Thomas Cook has risen from the ashes of its collapse last year, and recommenced selling holidays as an online-only travel company.
Relaunching today, Thomas Cook will sell holidays via its website and over the phone – but will not have a presence on the high street, nor operate its own flights. Its destinations are, understandably, limited too: the company is only offering trips to beach resort hotspots with no quarantine or FCO restrictions – such as Italy, Barbados, and some areas of Greece.
The brand is now operating under the ownership of Chinese firm Fosun Travel Group, which acquired the name and other intellectual property assets for £11 million last year. The collapse of the 178-year-old company left 150,000 holidaymakers stranded overseas, sparking Britain's biggest peacetime repatriation effort.
The new owners have retained the Thomas Cook logo, but the company now employs just 50 people – a far cry from the 9,000 jobs that were axed last year.
Alan French, Thomas Cook's new UK Chief Executive, addressed the difficulties of launching a travel company amid the pandemic: "We know Brits are keen to travel but feel nervous about safety and any changes to Government rules on quarantine. We are only selling destinations on the travel corridor list and all the hotels are flexible.
"We also won't charge customers a fee to change their holidays if Government rules change. Our new business will combine fantastic UK-based customer service with an updated operating model protected by Atol and with the backing of a multibillion-dollar organisation."
French, who was previously Group Strategy and Technology Director of the company, was one of the 9,000 staff who lost their jobs last September: "What happened last year was a tragedy at a personal level for many thousands of my former colleagues, our business partners and of course our loyal customers.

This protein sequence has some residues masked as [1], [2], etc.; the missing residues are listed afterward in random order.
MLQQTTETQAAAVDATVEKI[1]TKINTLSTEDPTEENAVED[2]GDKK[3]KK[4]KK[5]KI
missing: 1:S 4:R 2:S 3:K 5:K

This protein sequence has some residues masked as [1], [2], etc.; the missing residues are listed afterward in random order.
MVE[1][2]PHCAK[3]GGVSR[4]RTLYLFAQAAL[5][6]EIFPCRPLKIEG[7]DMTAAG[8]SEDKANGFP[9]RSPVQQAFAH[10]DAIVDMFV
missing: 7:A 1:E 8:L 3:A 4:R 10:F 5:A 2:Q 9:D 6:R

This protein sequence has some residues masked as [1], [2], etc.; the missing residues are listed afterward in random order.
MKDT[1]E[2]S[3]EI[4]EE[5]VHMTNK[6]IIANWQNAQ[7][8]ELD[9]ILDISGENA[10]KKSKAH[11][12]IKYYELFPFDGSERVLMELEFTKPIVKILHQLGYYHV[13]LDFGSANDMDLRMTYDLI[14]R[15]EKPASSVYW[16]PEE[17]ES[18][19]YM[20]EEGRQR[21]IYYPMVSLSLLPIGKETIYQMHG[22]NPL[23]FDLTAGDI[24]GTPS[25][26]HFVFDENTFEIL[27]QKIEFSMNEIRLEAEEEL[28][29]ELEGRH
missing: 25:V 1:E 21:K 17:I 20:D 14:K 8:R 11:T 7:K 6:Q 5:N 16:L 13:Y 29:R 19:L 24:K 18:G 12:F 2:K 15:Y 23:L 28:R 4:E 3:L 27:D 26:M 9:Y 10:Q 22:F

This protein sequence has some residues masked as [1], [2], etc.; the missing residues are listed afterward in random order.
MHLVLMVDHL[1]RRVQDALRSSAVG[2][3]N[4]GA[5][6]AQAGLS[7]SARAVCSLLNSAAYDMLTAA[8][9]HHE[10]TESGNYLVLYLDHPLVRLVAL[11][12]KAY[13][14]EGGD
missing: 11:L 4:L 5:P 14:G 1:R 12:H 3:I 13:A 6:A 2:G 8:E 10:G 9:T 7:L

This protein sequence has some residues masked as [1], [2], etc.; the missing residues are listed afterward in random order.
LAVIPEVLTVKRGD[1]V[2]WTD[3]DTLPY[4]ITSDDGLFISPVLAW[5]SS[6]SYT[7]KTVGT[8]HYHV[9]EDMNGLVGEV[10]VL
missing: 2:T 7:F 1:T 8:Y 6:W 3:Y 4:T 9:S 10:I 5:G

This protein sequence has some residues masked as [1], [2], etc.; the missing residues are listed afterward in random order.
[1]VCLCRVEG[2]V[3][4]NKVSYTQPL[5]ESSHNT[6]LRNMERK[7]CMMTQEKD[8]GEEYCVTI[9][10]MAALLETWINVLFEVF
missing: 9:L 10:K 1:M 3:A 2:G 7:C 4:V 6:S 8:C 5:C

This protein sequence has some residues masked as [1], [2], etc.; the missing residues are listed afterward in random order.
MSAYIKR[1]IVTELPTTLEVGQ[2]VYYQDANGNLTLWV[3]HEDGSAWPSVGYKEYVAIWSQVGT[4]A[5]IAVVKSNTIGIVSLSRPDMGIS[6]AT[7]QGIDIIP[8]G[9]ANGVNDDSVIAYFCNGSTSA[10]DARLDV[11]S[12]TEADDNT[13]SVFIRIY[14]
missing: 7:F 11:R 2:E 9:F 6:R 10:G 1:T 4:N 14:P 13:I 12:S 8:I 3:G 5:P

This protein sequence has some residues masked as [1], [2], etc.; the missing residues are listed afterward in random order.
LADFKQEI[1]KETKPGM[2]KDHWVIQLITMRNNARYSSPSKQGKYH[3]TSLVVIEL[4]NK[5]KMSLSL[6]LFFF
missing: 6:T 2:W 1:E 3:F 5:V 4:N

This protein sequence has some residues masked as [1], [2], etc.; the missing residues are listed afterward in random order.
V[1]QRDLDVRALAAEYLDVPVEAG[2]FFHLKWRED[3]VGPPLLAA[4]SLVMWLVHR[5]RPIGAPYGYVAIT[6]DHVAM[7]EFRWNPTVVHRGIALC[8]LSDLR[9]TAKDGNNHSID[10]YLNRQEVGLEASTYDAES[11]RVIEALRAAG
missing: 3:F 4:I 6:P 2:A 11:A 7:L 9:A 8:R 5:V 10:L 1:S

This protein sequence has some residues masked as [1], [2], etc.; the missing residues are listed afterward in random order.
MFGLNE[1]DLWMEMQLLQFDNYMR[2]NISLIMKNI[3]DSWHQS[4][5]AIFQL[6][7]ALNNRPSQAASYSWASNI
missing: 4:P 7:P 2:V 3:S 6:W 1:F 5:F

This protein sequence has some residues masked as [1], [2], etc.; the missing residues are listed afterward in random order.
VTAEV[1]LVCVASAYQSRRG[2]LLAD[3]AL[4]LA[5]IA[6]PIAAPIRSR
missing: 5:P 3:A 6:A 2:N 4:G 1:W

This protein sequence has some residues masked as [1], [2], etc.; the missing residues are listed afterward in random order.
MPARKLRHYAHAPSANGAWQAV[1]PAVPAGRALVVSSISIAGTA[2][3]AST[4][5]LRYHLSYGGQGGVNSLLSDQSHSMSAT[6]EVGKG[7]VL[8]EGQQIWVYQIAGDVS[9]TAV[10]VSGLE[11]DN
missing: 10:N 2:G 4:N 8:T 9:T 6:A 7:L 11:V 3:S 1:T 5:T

"The resilience and affection still felt for the Thomas Cook brand reflects the huge commitment and professionalism of those former colleagues. We are very much in their debt and hope to have their backing as we look to take the brand into a new era."
Nick Trend, Telegraph Travel's Consumer Editor, warns that the brand's troubled past may be hard for holidaymakers to forget: "By the time it failed last year, Thomas Cook was still one of the most famous brands in travel, but it had become a mid-market sun and sand tour operator and had lost much of its reputation for the high quality travel advice of its travel agents.
"The new online incarnation will benefit from the well-known name, and does offer proper Atol financial protection to its customers – and the parent company has a strong record in travel and holidays. But it will be hard for Thomas Cook to regain its historic reputation for reliability, knowledgeable staff and excellent customer service."
Most of Thomas Cook’s high street stores were sold to Hays Travel, which itself has been forced to make job cuts in recent weeks in an effort to lower costs.
Fosun, which had been a Thomas Cook shareholder for a number of years prior to its demise, originally agreed to contribute to a £900m rescue deal – but the offer collapsed after it emerged that lenders were demanding a further £200m cushion at the last minute.
The new owner hopes Thomas Cook will become a "global success story" once again, said Jim Qian, Fosun's Chairman and Chief Executive: "Thomas Cook has a proud heritage and after acquiring the brand last year we wanted to quickly return it to its home in the UK.
"Supporting the growth of the brand in China and its relaunch in the UK is a big step in our plan to turn Thomas Cook into a global success story and a key milestone in the development of the Fosun Tourism Group's strategy."